Here, at last, is the Shirvan I miniature carpet from Frank Cooper's book Oriental Carpets in Miniature. This is the first piece I've worked from the book, so I really only had the photos for clues as to its worth. I don't know why it spoke to me so very much, but although there are others in the book that are more "my style" (whatever that is), I found myself coming back to this one again and again. It has, I think, a really charming raucousness to it!
This particular chart (one of three Shirvans in the book) is based on a 19th-century original, wh. unfortunately I haven't seen yet. Now part of the Azerbaijan Republic, Shirvan is an historical region in the Caucasus, on the western side of the Caspian Sea. There is a Wikipedia article about the Kuba "family" of carpet styles from this region, and a longer one here about Shirvans, from an antique-rugs dealer.
As for the chart, one of the bigger flaws in Cooper's book, I must say, is that there are similar symbols for similar colors, so here, for example, you have a large X for dark green and a medium-sized x for medium-green, resulting for me at least in constant checking of the key and trying to decide if that's a small x or a big one (because the chart is tiny even when enlarged 200%). At one point, I ended up photographing the chart with my camera at the highest resolution, and printing out sections of the center panel enlarged as big as the piece of paper would hold them.
Quite a number of the figures in the center panel are not the same in the chart as in the photograph of the finished carpet, mostly in the color choices, but occasionally in the shapes as well -- this is a fairly serious flaw too, in my opinion, and only adds to the difficulty of reading a very small and rather indifferently reproduced chart with similar symbols for similar colors. But, really, I love this carpet. I did simply turn the chart face-down and work from the photograph at times! Throughout the book, Cooper does sometimes point out that after writing a chart, he changed his mind and worked a particular figure in a different color, but while that isn't really an issue (because you know about it ahead of time), the sheer number of "inconsistencies" in this particular carpet lead me to feel that these are mistakes, not design choices. So, on the whole, stitcher beware, and if you want your piece to look like the photo in the book, you'd best keep a close eye on it as you progress, but if you are willing to either modify as you go or pick out sections that you just worked by-the-chart, then you'll have fun.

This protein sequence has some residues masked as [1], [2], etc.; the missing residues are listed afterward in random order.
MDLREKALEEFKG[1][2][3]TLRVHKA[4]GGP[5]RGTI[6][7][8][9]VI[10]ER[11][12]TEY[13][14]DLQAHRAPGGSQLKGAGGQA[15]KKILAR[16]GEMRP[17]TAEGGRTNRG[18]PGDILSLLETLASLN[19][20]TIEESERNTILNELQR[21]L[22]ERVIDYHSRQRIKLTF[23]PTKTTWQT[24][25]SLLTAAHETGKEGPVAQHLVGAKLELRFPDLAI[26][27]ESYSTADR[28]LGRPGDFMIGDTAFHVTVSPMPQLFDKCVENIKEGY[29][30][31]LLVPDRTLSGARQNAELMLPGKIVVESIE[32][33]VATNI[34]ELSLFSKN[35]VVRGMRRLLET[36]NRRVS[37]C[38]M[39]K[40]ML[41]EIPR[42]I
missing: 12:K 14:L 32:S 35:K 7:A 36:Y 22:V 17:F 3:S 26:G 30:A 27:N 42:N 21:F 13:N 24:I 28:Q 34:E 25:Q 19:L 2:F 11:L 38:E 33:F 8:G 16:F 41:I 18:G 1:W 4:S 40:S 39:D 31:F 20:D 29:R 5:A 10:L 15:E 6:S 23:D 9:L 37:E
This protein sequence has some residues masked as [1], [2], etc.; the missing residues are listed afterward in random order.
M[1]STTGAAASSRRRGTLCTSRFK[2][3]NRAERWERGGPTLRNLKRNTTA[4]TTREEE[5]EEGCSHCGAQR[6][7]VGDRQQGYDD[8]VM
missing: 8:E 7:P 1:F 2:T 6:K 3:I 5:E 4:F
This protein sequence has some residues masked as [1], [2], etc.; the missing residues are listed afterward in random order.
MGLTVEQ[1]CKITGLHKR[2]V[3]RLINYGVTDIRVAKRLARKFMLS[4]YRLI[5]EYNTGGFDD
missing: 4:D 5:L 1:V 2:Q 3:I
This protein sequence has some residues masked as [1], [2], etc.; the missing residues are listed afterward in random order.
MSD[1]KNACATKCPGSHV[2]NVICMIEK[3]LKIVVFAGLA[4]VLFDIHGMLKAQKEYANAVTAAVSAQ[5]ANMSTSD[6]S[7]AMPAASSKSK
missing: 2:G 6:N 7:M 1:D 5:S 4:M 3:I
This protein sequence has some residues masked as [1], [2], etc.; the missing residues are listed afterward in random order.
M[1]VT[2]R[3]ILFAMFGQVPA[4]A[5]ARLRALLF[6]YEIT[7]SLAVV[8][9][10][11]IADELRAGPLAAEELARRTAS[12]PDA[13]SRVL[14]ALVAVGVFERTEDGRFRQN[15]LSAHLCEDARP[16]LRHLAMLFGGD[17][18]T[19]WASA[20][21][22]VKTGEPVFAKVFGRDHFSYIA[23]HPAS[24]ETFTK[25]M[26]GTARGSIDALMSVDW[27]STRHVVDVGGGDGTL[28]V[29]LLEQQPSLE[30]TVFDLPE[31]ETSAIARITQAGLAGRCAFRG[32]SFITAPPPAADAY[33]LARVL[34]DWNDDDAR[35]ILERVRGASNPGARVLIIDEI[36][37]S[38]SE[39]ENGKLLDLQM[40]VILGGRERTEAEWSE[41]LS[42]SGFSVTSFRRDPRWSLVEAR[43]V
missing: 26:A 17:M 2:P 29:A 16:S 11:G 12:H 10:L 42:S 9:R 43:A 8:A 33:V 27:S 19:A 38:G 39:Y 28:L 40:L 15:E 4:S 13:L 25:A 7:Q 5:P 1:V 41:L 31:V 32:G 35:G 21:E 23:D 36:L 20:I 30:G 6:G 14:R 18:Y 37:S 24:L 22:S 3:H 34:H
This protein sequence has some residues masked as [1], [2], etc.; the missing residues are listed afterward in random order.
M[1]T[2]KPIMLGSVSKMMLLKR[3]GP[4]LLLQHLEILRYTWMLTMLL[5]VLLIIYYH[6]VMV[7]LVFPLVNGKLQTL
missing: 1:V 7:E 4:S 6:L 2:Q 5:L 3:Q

This carpet is worked in Paternayan wools on 22-count canvas, a bit smaller than the original 18-count. I think that this is pretty much as small as one should go with Paternayan, as the irregularities in some of the strands made it quite crowded (or thin) in some areas, though thankfully most of this doesn't show in the blocked piece. The Paternayan didn't worm on me nearly as much as Appleton's has, so there is that to be considered! I made a rather stupid mistake when buying the wool and assumed that when Cooper said "15 strands of blue" or whatever, he meant strands in the way that you buy Paternayan, which comes in a triple strand -- whereas he meant single strands, so I ended up with pretty much three times as much wool as I needed. I can't think why I didn't look at my basket -- since I was there in the shop with the stuff in my hands -- and think "this is far too much wool for a miniature carpet!" (blush). I may end up adapting another chart to use up some of this stash, now!